I used ProcessMaker to help a non-profit streamline some of their CRM, complince and general workflow tasks. I had next to no experience with workflow / business process software / development before. However, I was stuck by how ProcessMaker's processes are similar to non-deterministic definitive state machines. These, I had a fair bit of experience with in my background developing for Amazon's AWS platform, specifically their "Simple Workflow Service" and more recently Step Functions. I know what you're going to say: "wait, you just said you had no experience with workflow software." And maybe you're right, but the truth is I never really considered applying it to processes involving human workflow, but more as a way to ensure with a good deal of certitude that a automated process either completed successfully, or if it didnt then I would know that too. Too many times with things like importing data in a business to business setting stuff is just missing or fallen through the cracks when a server hiccups, and without something like that there is no way to know what you needed to retry.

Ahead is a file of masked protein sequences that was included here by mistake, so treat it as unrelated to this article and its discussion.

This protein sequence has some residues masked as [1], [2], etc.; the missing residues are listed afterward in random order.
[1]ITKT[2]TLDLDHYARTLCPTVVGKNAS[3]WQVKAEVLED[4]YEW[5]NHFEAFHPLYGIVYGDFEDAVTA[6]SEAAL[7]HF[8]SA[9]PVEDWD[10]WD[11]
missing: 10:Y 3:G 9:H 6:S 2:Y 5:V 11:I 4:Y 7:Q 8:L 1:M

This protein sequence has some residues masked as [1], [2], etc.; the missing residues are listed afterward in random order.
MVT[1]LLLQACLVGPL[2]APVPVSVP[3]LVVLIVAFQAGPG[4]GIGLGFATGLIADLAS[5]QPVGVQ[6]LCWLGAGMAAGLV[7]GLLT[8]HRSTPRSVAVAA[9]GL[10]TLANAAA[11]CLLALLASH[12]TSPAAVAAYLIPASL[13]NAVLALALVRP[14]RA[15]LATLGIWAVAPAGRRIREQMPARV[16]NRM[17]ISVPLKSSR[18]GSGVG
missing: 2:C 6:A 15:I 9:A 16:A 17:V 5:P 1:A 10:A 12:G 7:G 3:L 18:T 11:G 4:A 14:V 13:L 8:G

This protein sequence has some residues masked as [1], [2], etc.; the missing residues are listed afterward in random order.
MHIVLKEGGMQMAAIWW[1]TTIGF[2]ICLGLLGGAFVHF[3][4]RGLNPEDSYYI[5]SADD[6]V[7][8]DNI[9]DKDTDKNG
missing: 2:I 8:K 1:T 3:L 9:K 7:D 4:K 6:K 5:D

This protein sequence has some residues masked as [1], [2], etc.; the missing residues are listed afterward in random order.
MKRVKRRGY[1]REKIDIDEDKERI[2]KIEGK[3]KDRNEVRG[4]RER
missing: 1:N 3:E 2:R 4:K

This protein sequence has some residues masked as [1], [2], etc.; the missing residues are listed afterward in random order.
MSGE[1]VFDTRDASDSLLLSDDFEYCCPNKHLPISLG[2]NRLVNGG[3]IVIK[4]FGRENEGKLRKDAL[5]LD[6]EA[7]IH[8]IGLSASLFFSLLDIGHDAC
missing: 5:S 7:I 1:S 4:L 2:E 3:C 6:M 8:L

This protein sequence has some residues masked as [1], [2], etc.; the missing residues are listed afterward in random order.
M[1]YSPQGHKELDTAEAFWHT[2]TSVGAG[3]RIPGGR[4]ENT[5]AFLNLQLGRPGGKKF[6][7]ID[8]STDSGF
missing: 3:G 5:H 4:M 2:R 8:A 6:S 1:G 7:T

In any event, has anybody considered trying to hack the Designer in process maker to design these serverless type functions? Here is the simplest example of one:
Because, the designer for Step functions sucks. Logic Apps in Microsoft Azure are a little better, but not by a lot.
In AWS the state machine itself is called the Step Function, and each "node" is called an State which can be as simple as an API call for an REST resource to running a Lambda function (serverless python or nodeJS code). I also have experience with Microsoft's platform, in Azure they're called Logic Apps.
Approaching it from a different tact, has anyone considered making like a... cloud exporter/compiler? Where instead of using PM just as a designer, you use PM as normal but your logic and processes run in a serverless setting for scalability and triggered by an API gateway? AWS uses a JSON-based structured language they call States Language. It's not quite how PM stores data, but its not Greek either.